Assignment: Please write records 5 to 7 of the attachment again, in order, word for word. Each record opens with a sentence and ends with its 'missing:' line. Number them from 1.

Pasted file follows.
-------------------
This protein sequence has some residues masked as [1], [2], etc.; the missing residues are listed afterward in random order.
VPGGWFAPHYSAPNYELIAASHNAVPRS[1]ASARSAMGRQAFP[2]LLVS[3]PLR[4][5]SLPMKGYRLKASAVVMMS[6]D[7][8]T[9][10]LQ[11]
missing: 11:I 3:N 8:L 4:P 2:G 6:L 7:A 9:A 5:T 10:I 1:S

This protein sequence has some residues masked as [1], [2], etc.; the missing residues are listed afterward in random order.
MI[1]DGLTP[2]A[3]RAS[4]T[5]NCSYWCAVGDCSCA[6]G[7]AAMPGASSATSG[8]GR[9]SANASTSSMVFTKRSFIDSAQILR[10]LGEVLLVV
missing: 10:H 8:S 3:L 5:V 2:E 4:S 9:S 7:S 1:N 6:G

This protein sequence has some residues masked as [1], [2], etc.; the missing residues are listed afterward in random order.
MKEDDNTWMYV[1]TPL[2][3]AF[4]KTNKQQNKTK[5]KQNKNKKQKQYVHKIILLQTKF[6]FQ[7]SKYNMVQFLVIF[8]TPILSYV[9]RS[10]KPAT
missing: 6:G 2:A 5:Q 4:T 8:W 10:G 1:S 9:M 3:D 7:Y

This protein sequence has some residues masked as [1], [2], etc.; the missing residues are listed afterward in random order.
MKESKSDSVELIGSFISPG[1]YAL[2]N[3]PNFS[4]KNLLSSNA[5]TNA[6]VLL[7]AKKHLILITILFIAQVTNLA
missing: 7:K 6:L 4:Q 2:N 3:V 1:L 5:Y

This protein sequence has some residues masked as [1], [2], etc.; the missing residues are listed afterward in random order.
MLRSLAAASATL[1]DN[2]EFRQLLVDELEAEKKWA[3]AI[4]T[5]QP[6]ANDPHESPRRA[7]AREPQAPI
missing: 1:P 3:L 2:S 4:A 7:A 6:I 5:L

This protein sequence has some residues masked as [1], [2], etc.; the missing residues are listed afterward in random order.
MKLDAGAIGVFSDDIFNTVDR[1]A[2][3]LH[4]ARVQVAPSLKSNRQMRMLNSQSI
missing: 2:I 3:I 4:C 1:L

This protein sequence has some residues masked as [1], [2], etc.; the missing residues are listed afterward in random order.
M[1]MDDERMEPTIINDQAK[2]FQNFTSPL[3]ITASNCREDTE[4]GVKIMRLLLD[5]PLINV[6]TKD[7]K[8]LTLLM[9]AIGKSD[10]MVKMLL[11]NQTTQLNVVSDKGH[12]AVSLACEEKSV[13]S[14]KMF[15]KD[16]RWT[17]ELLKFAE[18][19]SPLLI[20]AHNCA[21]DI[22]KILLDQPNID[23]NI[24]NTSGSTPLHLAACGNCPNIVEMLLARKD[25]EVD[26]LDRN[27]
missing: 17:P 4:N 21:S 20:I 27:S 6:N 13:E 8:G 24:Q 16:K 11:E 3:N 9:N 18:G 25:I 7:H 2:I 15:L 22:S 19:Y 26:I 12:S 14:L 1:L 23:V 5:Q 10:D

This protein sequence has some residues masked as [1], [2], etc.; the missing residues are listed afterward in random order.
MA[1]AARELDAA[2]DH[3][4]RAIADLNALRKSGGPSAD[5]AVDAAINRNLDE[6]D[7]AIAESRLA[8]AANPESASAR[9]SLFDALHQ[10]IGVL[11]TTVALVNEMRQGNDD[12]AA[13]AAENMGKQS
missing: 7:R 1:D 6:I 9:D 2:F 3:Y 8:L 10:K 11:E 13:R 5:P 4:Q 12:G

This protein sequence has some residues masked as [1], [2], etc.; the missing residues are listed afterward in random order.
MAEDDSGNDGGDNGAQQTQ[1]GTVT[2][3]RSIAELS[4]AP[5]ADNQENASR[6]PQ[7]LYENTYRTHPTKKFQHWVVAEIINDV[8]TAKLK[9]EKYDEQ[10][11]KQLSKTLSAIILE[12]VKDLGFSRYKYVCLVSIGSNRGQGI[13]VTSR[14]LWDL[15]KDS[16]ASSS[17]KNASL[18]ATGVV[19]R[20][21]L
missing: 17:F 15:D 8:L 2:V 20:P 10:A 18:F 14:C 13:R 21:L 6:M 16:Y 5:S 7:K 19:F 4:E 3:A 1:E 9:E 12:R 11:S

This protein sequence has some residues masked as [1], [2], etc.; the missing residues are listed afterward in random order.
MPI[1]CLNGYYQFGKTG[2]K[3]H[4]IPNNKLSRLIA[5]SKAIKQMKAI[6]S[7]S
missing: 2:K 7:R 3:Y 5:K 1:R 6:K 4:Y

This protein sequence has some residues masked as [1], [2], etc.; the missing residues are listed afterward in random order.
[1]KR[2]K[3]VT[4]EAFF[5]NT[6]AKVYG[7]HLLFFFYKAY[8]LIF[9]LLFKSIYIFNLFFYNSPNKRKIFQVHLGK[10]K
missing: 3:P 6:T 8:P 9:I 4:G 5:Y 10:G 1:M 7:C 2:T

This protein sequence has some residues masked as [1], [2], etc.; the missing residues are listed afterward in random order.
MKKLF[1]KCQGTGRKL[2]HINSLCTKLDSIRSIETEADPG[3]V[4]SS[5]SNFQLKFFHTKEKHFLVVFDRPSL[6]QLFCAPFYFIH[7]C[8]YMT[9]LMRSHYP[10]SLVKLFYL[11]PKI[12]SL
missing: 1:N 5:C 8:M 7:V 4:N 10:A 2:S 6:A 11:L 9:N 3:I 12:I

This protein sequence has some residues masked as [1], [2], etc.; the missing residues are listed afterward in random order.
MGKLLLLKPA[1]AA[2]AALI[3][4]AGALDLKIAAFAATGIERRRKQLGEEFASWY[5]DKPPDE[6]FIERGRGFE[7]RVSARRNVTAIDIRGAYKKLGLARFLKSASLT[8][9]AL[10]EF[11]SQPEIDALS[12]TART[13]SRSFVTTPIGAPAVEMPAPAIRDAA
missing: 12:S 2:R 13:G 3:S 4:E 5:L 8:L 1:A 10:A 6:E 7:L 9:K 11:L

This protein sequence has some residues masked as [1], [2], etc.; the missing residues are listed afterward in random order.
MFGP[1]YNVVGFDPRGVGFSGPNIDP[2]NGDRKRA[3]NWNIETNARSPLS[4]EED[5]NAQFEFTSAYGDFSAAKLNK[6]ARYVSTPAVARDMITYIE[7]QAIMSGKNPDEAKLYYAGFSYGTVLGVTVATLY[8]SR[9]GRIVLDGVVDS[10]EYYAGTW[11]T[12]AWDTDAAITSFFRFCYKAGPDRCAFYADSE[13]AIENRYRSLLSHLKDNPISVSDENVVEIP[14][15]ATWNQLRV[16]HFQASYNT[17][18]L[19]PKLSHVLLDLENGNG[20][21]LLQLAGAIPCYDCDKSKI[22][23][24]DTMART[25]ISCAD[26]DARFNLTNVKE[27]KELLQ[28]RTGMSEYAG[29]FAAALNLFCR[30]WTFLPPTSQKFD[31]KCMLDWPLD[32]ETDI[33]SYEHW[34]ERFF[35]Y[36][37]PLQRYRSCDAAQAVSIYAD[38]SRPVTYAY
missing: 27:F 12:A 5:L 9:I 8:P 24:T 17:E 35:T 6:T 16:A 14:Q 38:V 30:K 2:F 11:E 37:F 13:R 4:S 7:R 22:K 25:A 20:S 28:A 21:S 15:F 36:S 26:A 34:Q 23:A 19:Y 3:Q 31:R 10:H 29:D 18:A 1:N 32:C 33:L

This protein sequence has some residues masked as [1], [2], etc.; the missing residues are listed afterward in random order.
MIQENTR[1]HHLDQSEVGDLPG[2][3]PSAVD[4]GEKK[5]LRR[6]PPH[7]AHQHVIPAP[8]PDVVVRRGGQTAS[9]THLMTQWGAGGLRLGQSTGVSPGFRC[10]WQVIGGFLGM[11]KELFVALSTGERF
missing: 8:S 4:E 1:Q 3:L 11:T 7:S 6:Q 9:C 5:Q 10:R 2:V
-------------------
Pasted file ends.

This protein sequence has some residues masked as [1], [2], etc.; the missing residues are listed afterward in random order.
MLRSLAAASATL[1]DN[2]EFRQLLVDELEAEKKWA[3]AI[4]T[5]QP[6]ANDPHESPRRA[7]AREPQAPI
missing: 1:P 3:L 2:S 4:A 7:A 6:I 5:L

This protein sequence has some residues masked as [1], [2], etc.; the missing residues are listed afterward in random order.
MKLDAGAIGVFSDDIFNTVDR[1]A[2][3]LH[4]ARVQVAPSLKSNRQMRMLNSQSI
missing: 2:I 3:I 4:C 1:L

This protein sequence has some residues masked as [1], [2], etc.; the missing residues are listed afterward in random order.
M[1]MDDERMEPTIINDQAK[2]FQNFTSPL[3]ITASNCREDTE[4]GVKIMRLLLD[5]PLINV[6]TKD[7]K[8]LTLLM[9]AIGKSD[10]MVKMLL[11]NQTTQLNVVSDKGH[12]AVSLACEEKSV[13]S[14]KMF[15]KD[16]RWT[17]ELLKFAE[18][19]SPLLI[20]AHNCA[21]DI[22]KILLDQPNID[23]NI[24]NTSGSTPLHLAACGNCPNIVEMLLARKD[25]EVD[26]LDRN[27]
missing: 17:P 4:N 21:S 20:I 27:S 6:N 13:E 8:G 24:Q 16:K 11:E 3:N 9:N 18:G 25:I 7:H 2:I 15:L 22:S 19:Y 26:I 12:S 14:L 1:L 23:V 5:Q 10:D